Job market challenges recent graduates
While a smaller percentage of SUNY Oswego graduates got full-time jobs as they entered a sputtering job market, the average salary of those who did get jobs continued to rise, according to the latest survey from the Office of Career Services.
The new “Beyond Oswego” report found 83 percent of 2003 graduates either working in full-time jobs or pursuing graduate degrees. Sixty-five percent were employed full time, down from 76 percent the previous year.
But the average first salaries of these employees edged up several hundred dollars to $31,134, largely on the strength of paychecks available in computer and information science and other science-related fields, in jobs from software engineer to research scientist to high school biology teacher.
Teaching salaries remained strong, and education majors as a group took the lead over business majors for highest average salary at $32,358. Ninety-one percent of employed education graduates got their jobs in New York.
The largest share of all employed graduates in the survey, 43 percent, found work right here in Central New York. Seventeen percent went out of state, and 15 percent headed downstate for their first post-college jobs.
The percentage of graduates choosing to attend graduate school rather than enter the work force full time shot up from 12 percent for 2002 graduates to 18 percent for 2003 graduates. “When the job market is depressed, more people tend to go to graduate school,” said Robert Casper, director of career services.
Graduate school was especially popular with students majoring in arts and sciences fields and in education. Only 4 percent of business majors went immediately on to graduate school.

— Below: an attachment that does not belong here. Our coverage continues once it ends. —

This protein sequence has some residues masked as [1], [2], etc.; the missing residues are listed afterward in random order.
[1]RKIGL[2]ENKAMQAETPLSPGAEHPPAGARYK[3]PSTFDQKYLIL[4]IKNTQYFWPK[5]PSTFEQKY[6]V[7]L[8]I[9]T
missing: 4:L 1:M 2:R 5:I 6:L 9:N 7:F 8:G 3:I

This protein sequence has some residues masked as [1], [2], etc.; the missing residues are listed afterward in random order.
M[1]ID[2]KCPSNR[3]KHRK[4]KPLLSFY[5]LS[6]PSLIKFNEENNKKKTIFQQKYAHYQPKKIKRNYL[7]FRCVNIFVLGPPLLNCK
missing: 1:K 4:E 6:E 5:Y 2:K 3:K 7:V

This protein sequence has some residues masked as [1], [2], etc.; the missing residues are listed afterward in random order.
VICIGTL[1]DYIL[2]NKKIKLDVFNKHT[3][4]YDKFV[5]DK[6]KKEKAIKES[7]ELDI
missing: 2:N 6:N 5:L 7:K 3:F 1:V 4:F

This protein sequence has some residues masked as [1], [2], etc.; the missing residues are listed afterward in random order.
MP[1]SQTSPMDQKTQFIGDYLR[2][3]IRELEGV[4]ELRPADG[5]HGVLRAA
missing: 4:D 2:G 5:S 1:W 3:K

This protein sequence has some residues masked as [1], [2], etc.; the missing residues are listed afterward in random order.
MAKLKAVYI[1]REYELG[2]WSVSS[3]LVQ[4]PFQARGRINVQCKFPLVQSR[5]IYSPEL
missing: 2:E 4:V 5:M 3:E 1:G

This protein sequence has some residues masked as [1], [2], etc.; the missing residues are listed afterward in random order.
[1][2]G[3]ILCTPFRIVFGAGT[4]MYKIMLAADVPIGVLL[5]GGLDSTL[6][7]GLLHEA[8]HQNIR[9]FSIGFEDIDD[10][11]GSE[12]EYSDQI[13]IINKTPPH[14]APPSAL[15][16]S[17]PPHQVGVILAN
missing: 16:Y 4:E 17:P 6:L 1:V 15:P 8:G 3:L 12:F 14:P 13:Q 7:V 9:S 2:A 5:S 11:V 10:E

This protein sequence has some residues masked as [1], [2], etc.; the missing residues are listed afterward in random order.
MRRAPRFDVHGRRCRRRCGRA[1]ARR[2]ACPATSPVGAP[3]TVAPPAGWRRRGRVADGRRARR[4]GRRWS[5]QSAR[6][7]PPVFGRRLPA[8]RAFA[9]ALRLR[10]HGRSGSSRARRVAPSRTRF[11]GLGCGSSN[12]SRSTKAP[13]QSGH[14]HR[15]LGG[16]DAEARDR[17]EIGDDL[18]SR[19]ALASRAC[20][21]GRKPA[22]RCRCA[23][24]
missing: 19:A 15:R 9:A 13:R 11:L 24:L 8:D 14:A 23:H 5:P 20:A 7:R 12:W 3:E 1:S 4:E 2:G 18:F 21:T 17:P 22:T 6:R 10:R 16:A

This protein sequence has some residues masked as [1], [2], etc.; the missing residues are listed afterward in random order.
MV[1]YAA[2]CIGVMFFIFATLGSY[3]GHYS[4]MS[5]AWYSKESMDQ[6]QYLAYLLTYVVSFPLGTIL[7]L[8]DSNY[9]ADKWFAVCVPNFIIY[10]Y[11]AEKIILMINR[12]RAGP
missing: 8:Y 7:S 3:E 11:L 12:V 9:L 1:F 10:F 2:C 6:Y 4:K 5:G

Several science majors entered doctoral programs, from the University of Maryland at College Park to Montana State University. Several history and political science majors chose law school, from Syracuse to California. Other universities enrolling Oswego’s graduates included Columbia, Fordham, Hofstra, Penn State and Rochester Institute of Technology.
Among the graduates reporting the highest salaries were a technical support analyst for Merrill Lynch ($98,000), a professional services director in Charleston, S.C. ($90,000), a global sourcing commodities leader at General Electric ($77,000) and a senior strategic account manager in New York City and a BOCES building coordinator (both $70,000).
At the other end of the spectrum were teachers’ aides and assistants, an office assistant, customer service workers, animal keepers and caretakers, and a radio reporter, all under $20,000.
Casper said the 74 percent response rate for the survey resulted in part from the ability to entice the last respondents with a token reward, an alumni keychain, thanks to support from Auxiliary Services.
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PHOTO CAPTION: Checking careers—Barbara Cohn, left, a junior marketing major at SUNY Oswego, and Amanda Polun, a sophomore marketing and Spanish major, speak to Heather Berg, a recruiting supervisor with Enterprise Rent-a-Car, at the college’s recent Fall Career Fair. The latest survey of SUNY Oswego graduates indicates jobs are less plentiful.
(Posted: Nov 03, 2004)